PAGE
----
Australia’s growing Afghan community is invaluable to the fabric of our society. Today we think of our Afghan friends, colleagues and family members as we observe two years since Afghanistan's capital city of Kabul was captured by the Taliban. Here, some of our team share their thoughts, reflections and hopes for the future.
“I have been privileged enough to know, teach English to, share meals with, enjoy family and social events with, learn from, and work with Afghan women in Australia over many years. Two years ago when Kabul was taken by the Taliban, we know life changed insurmountably for women in Afghanistan. While the changes happened gradually, they were felt immediately. For women and mothers who remembered life under Taliban rule, I can only imagine the devastation they felt as they saw the hopes and dreams of their daughters, nieces and sisters disappear. I’m thinking of our Australian Afghan community on this difficult day.”- Jessica Billimoria, Head of CultureVerse.
Farida Malek, our Community Engagement Manager left Afghanistan as a child, and now generously shares her personal reflection after a recent visit.
“With a lot of uncertainty, I travelled back to Afghanistan this year. Witnessing the vulnerability of its people and the profound fear young girls experienced due to predetermined circumstances was truly heartbreaking.
The prospect of a future devoid of dreams, plans, and education was disheartening. The streets were filled with children yearning for education, passionately discussing their desire to attend school.
When I asked a 13-year-old family member about her future aspirations, She fell silent, tears welling up in her eyes, and expressed that there seemed to be no future for them in Afghanistan. The restriction on attending school left her feeling hopeless. This question filled me with deep shame and guilt. As Afghanistan faces its second year of turmoil, it becomes apparent that the country is in disarray, with people struggling to meet their basic daily needs.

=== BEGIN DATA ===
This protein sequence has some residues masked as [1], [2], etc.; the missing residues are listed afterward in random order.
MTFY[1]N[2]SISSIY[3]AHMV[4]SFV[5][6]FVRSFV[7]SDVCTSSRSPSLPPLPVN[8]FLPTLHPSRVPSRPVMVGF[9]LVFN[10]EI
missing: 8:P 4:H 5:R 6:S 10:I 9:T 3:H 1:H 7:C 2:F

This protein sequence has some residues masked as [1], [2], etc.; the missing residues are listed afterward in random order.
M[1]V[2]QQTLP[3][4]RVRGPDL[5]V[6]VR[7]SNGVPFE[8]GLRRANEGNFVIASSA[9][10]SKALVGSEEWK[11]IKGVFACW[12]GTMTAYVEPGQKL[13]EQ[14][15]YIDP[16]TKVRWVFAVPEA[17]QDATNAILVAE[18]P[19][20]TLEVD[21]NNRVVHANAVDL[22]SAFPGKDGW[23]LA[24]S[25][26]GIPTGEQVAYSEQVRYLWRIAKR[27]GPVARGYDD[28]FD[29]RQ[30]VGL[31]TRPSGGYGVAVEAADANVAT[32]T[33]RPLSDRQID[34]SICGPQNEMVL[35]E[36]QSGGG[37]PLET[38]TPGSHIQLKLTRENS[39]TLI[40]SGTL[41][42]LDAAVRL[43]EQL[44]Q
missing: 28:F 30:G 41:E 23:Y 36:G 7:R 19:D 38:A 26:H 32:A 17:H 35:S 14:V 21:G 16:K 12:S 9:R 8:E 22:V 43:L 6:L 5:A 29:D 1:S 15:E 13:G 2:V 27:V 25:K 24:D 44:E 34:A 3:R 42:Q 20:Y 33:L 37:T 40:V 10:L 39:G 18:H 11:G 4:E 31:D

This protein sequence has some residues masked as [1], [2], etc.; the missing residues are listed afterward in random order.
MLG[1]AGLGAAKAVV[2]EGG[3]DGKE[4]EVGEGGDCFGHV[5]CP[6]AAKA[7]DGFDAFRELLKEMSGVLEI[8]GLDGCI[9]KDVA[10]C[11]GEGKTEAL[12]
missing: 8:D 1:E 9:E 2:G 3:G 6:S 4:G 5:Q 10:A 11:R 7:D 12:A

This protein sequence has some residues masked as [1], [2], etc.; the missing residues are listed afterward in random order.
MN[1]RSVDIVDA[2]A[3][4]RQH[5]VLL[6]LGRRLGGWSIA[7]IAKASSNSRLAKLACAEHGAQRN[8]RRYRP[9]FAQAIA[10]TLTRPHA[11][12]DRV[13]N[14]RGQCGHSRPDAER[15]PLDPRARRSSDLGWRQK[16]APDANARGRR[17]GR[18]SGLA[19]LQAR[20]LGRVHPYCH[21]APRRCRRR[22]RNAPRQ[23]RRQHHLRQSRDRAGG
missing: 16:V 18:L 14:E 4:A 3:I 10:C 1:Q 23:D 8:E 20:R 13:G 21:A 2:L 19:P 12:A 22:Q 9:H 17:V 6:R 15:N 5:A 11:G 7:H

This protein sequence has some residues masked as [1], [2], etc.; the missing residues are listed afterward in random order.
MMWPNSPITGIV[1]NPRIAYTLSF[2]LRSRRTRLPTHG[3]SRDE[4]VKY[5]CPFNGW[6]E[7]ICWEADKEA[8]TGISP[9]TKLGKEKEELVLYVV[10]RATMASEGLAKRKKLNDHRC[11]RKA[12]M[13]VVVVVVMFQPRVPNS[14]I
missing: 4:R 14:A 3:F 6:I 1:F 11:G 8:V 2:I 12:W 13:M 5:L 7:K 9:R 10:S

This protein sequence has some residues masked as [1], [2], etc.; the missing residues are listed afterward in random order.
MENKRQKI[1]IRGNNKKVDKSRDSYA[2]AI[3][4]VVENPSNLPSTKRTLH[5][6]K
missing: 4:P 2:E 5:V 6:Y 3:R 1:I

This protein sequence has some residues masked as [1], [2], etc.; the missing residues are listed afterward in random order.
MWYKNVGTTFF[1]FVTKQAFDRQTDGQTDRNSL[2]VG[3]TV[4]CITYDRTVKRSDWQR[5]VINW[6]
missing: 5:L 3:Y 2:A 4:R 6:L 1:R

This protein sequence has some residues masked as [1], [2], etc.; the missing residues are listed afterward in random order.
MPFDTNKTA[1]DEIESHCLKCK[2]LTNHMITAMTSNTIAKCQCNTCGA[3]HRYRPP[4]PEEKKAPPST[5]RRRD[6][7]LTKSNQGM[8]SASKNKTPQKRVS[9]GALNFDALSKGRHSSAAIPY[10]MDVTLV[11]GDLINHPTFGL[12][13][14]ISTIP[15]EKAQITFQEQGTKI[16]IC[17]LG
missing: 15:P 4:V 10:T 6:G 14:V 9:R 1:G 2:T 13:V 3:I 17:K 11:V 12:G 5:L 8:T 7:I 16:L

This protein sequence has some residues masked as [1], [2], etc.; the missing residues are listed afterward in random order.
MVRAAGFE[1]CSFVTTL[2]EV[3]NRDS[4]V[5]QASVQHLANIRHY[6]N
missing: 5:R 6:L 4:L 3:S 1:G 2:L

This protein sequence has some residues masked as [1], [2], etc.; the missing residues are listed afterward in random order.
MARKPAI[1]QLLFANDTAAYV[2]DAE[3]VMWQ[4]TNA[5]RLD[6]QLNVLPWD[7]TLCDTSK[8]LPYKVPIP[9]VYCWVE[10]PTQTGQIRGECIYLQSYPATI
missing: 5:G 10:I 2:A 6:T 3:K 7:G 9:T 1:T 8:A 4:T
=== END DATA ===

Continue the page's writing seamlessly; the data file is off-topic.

Given the prevailing uncertainty regarding the future of women in Afghanistan, I yearn for a state of tranquillity within our nation. I wish that every member of society could experience a peaceful life, with women and children attending schools and acquiring valuable skills. This empowerment would allow them to become pillars of support for both their families and society at large.”
Our hearts are with the Afghan community both here and abroad. If you’re looking for ways to stand in solidarity, visit The Afghan Australian Development Organisation (AADO).
Founded by Dr Nouria Salehi, AM, AADO is a voluntary, not-for-profit dedicated to taking action in support of women and girls in Afghanistan and within the Afghan Australian community.